There are always multiple entry points to each location and a mix of lethal and more forgiving ways to eliminate the target. You can erase a man’s mind and keep him alive, or simply shoot him in the face. These options often depend on how you made your presence felt in the opening few minutes. Finding a means to eliminate the target without killing him or her requires finding clues and unlocking a non-lethal alternative. Patience is ultimately the most rewarding aspect of Dishonored 2 if you’re an aspiring silent assassin. I’m enthralled by the theory of stealthy gameplay, but alas failed to achieve silent perfection in a solitary mission. When I have the choice between stealth and brute force in a game, I’m always drawn to stealth. But inevitably it all goes horribly wrong, and everything unravels into a massacre, despite my noble intentions. Dishonored 2, like its predecessor, is the exemplification of such gameplay.
The quick save and load functionality is a stealthy player’s doctrine. Enemies are genuinely challenging, which makes constant reloading a must when trying to remain unseen. Standard gameplay tropes are overlooked, and take some serious getting used to. Guards wander off what appears to be a predetermined path, especially in search of a missing colleague; there are a lot of “huhs”, but they don’t shrug off absentees. This constant test is much appreciated, but its implementation generates some frustration. As I alluded early, enemy combat prowess is dimwitted, but they see things behind walls and hear things immediately, which shouldn’t be possible. This is all in an attempt to promote stealth whilst making it a genuine challenge; but as a result, you’ll never fully accept the rules of the Dishonored universe, because they aren’t quite consistent enough.
Despite this, the campaign actually becomes easier as you progress, by virtue of unlocking more abilities. The challenge remains imbedded in trying to obtain the low chaos rating. Carefree murderers can slash their way to success much faster, or use Far Reach / Blink to dash passed enemies entirely. Each of the nine mission environments remains unique, but enemies don’t scale up with you — depending on how many abilities you choose to unlock. That’s done by finding runes scattered throughout each location, exchanged for new and upgraded supernatural powers. Most are well off the beaten path, and some are quite tricky to actually locate, despite a waypoint.
Weapons can be upgraded with coins and blueprints found by scavenging throughout the intriguing world. Corvo or Emily’s handgun carries limited ammo and doesn’t conform to their stealthy origins, but is super effective in close combat. Their crossbow is more subtle and can provide a non-lethal option at range. These items, as well as magical abilities, are rotated through our assassin’s left hand, whilst his right is always clutching his trusty sword, which can be used to slit throats and deflect enemy blades.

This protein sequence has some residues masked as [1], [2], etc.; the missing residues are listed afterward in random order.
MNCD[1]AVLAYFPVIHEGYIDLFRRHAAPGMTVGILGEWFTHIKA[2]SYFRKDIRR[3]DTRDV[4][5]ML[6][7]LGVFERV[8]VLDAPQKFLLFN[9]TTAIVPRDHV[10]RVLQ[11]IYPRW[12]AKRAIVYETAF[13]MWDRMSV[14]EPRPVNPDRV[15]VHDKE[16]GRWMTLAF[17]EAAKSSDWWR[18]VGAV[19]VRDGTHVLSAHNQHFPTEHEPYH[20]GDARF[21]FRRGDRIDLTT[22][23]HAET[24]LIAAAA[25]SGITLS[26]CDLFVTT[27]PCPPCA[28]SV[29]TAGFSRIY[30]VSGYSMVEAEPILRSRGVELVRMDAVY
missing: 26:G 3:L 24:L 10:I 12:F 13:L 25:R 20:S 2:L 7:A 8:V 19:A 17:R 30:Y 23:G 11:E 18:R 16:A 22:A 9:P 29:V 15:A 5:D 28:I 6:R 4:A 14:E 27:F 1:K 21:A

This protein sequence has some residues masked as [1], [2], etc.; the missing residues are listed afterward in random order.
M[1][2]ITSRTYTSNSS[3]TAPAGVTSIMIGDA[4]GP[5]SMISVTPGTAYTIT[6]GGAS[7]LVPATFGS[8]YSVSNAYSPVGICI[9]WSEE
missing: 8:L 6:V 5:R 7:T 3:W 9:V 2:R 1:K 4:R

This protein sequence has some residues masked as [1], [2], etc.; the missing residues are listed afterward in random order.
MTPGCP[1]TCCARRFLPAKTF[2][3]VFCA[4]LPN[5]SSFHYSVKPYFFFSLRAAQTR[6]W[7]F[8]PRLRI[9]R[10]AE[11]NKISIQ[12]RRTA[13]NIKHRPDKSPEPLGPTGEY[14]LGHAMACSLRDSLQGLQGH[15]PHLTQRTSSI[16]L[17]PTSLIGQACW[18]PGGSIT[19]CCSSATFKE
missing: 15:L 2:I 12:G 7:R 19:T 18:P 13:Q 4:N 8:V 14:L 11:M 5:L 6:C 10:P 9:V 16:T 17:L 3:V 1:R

In contrast to the disease-ridden Dunwall, Karnaca is bright and at times bustling, retaining the same simplistic art style used hand-in-hand with the 19th century setting. Murders are violent and gruesome, with disembowelled bodies half eaten by rats and spare limbs a common sight when taking a more forceful approach. The art style dictates a charming environment drowning in mystery and corruption. Running on a new engine, the lighting in particular is much better, but Dishonored 2 is still occasionally let down by some shoddy textures and rough edges. The steampunk design makes Dishonored 2 a very stylish game, but not a particularly good looking one.
There’s a massive technical elephant in the room that’s overshadowed what should have been a positive launch for Dishonored 2. This review, and the final score, is based on playing the Xbox One version. Stevivor’s Luke Lawrie has been playing on PC and advised me the Windows edition is practically unplayable, due to frame rate and mouse control issues. As such, while we recommend the console version, we don’t recommend playing the poor PC version at time of publishing — Bethesda has promised a patch to resolve these issues very soon, but it’s not yet been released.
Here I am, nearly the end of this review, and returning players are probably thinking this all sounds familiar: correct. Dishonored 2 doesn’t do much differently, but rather tweaks what came before it, while averting risk. Emily injects new abilities, alongside some different weapon upgrades. There are excellent new environments to go with a similar story that doesn’t really go anywhere; it’s almost a clone of Corvo’s original desire to clear his name of wrongdoings amidst a powerplay. It makes for a very good action-stealth adventure that genuinely encourages playing by your own rules. But whereas we praised Dishonored 1 for being one of the most unique triple-A games of last-generation, that inherently isn’t the case with its very good, but very safe, sequel.